April A to Z Day 2: Biographical

Biographical information is an important element of writing, for many different reasons.

Click for A-Z blog list

Click for A-Z blog list

If you’re carefulnot to make too much of it, the biography of an author might tell you something about his or her work. Biography can be a powerful nonfiction technique, and it can also generate some interesting fiction.

One of my favorite fictional biographies is Bjorn Larsson’s Long John Silver: The True and Eventful History of My Life of Liberty and Adventure as a Gentleman of Fortune and Enemy of Mankind, which includes references to the events of Treasure Island from Silver’s perspective. In one of my favorite nonfiction books, The Fall of the Dynasties: The Collapse of the Old Order, 1905-1922, Edmond Taylor uses a lot biographical information on important turn-of-the century European figures to explore the causes of World War I.

Then we have autobiography. I often incorporate autobiographical information into my blogging, especially when I’m talking about a big issue or a set of abstract ideas. I find that readers respond to those posts more positively if I can find a way to personalize them. In this post, for example, I explain my vision for the blogs I’m involved with. I frame it as a conversation between Diana and I because I think that makes it more interesting, and above all, more readable than it would be otherwise.

I consider most autobiography to be creative nonfiction, because when one is writing about oneself, it’s nearly impossible to keep from taking at least a small amount of license with the facts as they actually occurred. Many of my favorite blog posts are pieces that read like memoirs.

image by Kindovermatter.com, pinned by Part Time Monster.


About Gene'O

Compulsive writer, amateur photographer, and blogaholic. Also an evil genius.

19 thoughts on “April A to Z Day 2: Biographical

  1. I’m not a huge fan of reading straight-up biographies, but reading a fictional biography might be fun. However, I enjoy reading autobiographies (memoirs, usually) because it is cool to see how authors give insight into their own lives and experiences.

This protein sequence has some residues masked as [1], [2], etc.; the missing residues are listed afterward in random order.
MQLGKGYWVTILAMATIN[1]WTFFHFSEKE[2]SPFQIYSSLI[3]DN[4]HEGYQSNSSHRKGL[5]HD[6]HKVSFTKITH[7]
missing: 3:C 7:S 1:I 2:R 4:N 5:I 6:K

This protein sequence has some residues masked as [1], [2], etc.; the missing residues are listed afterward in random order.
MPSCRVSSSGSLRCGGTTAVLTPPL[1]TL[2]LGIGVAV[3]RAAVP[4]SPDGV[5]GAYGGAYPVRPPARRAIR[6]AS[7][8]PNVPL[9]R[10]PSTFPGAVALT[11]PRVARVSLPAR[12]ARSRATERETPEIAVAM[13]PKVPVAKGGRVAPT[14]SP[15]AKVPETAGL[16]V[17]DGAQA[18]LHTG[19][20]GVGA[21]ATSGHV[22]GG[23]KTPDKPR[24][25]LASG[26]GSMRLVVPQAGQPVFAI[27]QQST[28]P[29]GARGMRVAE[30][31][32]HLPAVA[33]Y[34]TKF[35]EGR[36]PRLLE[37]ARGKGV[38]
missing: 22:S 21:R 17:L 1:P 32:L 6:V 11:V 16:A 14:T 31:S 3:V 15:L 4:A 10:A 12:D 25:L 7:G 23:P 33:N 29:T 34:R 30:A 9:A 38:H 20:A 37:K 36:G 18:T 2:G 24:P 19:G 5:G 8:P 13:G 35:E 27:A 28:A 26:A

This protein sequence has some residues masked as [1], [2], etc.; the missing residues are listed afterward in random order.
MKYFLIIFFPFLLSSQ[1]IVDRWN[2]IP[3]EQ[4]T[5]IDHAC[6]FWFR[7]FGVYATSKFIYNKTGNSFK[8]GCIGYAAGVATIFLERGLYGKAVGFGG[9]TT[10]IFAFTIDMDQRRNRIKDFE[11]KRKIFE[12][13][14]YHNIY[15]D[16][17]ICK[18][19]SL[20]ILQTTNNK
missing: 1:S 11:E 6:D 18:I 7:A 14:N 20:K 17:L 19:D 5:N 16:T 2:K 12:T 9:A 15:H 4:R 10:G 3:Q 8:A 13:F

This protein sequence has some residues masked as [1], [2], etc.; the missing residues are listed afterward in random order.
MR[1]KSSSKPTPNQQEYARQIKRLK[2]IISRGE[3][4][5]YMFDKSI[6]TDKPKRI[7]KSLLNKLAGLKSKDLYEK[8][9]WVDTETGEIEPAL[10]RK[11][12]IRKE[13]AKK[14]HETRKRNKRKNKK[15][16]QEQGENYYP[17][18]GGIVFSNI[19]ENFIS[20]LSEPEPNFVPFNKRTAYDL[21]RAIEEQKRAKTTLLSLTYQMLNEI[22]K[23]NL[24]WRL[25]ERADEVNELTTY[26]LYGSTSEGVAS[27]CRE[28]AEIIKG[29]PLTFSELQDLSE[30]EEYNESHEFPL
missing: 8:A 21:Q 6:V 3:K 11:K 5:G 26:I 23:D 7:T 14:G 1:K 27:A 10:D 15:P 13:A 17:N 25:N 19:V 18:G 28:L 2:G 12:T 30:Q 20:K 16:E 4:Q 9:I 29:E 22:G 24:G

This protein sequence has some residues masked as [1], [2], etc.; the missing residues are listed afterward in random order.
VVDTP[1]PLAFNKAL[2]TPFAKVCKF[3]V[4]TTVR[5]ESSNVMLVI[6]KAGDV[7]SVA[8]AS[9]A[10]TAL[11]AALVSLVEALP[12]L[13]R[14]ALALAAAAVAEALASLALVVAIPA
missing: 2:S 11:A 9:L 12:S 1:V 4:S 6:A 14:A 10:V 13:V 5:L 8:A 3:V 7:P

2. NotAPunkRocker says:

    I pretty much read only non-fiction right now, including biographies. I will have to check out that one you mention above!


    • Gene'O says:

      I mostly read nonfiction myself, these days. I take the fiction in spells. Sometimes I’ll read nothing but fiction for months, but at the moment, I’m mostly reading for information.


  3. Harliqueen says:

    I’ve never read an autobiography, it would be a nice change to pick one up though. Great post 🙂


  4. yaykisspurr says:

    I love the ideas you pose (well in the two or three posts I’ve read so far). I think biographies are dryer than the driest spot on earth. But I love when a biographical information and experiences are used in a fictional account like In the Shadow of the Banyan. Memoirs are okay, at least they are readable as compared to a biography. (I really can’t get past a bare listing of facts.) Cheers. http://perspectiveofawriter.wordpress.com/2014/04/02/b-brimstone/


  5. hi there. any history, whether it’s about place or person, is going to have some sort of skewed view. it has to. still… good post.


  6. Miss Andi says:

    That’s my favourite quote you have there 🙂


  7. hannahgivens says:

    It’s funny how many people say they don’t like biographies, because biography and military history are the two evergreen history genres. (Also the two that most historians don’t gravitate to writing.) It must be a niche.


    • Gene'O says:

      Well, as long, complex projects go, biographies would seem to be easier and more straightforward than most, as long as you can find enough primary source material. I did not know they were evergreen.


      • hannahgivens says:

        I’ve always found biographical papers to be the easiest to write, but not really the most fun to research or read. Probably that holds up for longer projects. (My personal preference is thematic stuff, things like “Forks in History” or what-have-you.) I don’t have a theory for why they’re the most popular historical genre though, except that obviously the average person doesn’t want to read a book about corn symbolism in 1500s Mesoamerica or whatever.


  8. B is for Behind in my Reading!

    Great post! I think one of the great autobiographical fiction fantasies still in the works right now is Patrick Rothfuss’ Kingkiller Chronicles.

    Speaking of Pat Rothfuss, actually, you should check out the show he ran over on Geek & Sundry on YouTube called The Story Board. They only did about 8 episodes, but the conversations were with storied writers (pun intended!) and were pretty good. Actually, not sure I watched all of them…



  9. […] loved this post by Skye Callahan. One because it was personal and, like Gene’O comments here, a personal connection in a post helps me connect to it as well. But also because it’s a […]


  10. […] 1:  Audience – Biographical – Canon – Diction – […]


  11. […] 1:  Audience – Biographical – Canon – Diction – […]


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